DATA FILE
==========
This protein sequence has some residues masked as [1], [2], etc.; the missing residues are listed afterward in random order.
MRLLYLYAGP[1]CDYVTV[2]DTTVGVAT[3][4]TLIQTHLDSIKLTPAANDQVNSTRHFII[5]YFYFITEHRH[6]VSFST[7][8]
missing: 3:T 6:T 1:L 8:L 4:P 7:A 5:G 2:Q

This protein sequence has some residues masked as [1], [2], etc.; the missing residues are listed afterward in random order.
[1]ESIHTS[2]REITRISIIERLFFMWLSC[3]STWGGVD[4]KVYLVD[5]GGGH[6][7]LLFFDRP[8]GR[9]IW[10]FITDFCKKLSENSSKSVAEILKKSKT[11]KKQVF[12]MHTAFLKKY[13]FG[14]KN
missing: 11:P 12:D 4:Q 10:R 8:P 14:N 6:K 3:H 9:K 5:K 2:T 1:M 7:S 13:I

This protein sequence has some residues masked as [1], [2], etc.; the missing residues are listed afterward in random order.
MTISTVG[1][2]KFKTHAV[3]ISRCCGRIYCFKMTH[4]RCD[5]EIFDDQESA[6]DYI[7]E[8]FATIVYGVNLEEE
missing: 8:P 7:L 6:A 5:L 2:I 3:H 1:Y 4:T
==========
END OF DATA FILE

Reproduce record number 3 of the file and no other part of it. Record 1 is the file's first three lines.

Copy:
This protein sequence has some residues masked as [1], [2], etc.; the missing residues are listed afterward in random order.
MTISTVG[1][2]KFKTHAV[3]ISRCCGRIYCFKMTH[4]RCD[5]EIFDDQESA[6]DYI[7]E[8]FATIVYGVNLEEE
missing: 8:P 7:L 6:A 5:L 2:I 3:H 1:Y 4:T